(1.1) Originally by anonymous with edits by Richard Hipp (drh) on 2021-09-14 15:30:33 from 1.0 [link] [source]
I have a table in an SQLite database in the following form (6 columns):
It doesn't have any primary key and all the fields are of type text except for the Timestamp (int)
The following query:
SELECT s.Timestamp, s.fst_field , ..., s.fifth_field, p.Timestamp, p.fst_field, ..., p.fifth_field FROM table s JOIN table p ON s.Timestamp < p.Timestamp AND p.Timestamp - s.Timestamp < 10
should output every row next to all its following rows within a threshold (here 10).
The output looks like the following (12 columns):
The query works for tables with 4000 rows. However, when I try it with tables with 22 million rows (1,4 GB file) it keeps running for days without ever stopping. I tried adding an index on the attribute 'Timestamp', to make the query faster but that didn't help. I ran the code both on Linux and Windows.
Any idea why this doesn't work?
Did you try using in memory database?
That does not look like a function that can be resolved by the Query planner easily.
I don't have your data so cannot easily test it, but this should make a difference, try testing it, especially if you have already added the index on timestamp and assuming timestamp is integer:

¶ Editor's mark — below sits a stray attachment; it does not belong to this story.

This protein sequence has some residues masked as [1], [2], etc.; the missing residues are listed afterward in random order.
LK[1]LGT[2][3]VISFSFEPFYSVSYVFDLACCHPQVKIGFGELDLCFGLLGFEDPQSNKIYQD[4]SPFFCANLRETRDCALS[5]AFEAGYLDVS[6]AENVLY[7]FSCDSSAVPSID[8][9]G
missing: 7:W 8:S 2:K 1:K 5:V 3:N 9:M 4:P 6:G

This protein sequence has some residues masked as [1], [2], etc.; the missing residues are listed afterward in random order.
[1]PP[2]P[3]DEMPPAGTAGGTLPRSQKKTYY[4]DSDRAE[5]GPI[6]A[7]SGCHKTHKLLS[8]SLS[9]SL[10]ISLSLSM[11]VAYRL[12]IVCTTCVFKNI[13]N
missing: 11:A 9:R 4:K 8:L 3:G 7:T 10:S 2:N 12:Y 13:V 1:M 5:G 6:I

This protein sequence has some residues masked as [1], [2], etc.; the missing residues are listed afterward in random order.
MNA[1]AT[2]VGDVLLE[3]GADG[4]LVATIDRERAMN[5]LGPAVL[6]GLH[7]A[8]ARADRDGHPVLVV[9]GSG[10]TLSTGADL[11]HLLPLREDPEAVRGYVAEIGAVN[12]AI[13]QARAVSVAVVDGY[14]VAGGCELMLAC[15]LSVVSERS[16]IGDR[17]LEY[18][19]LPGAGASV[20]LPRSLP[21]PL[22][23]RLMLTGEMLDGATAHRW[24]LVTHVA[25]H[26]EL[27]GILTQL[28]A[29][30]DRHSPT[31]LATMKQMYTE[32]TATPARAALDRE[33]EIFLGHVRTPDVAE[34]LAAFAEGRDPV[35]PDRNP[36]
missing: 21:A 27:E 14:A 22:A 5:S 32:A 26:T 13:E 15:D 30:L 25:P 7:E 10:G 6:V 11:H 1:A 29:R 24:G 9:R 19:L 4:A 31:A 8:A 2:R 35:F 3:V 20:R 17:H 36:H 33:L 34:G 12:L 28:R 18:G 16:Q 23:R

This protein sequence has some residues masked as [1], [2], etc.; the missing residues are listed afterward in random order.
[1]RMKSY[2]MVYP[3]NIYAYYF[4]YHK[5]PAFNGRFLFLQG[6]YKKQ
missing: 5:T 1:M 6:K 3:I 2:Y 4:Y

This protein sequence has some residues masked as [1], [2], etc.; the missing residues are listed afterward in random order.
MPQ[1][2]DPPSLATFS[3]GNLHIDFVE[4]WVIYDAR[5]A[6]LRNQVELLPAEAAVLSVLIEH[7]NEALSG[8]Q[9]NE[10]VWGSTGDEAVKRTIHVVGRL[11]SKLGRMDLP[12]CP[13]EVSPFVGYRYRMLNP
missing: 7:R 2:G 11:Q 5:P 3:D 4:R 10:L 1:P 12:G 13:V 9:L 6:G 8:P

SELECT s.Timestamp, s.fst_field , ... FROM table s JOIN table p ON p.Timestamp BETWEEN s.Timestamp - 9 AND s.Timestamp - 1
Note that this query on a billion-row table will produce output of easily 5-Billion+ rows (if your example data can be assumed an average indication). That in itself will take significant time to output, let alone query. Probably adding a WHERE clause to limit the Query domain to some specific time-frame or such would be better.
What is it you want to learn form repeating the close data together? There's almost certainly a better way to do the thing you want to do, but for that we need to know what the real information is you wish to glean from the query.
Let us know if that sped things up, and good luck.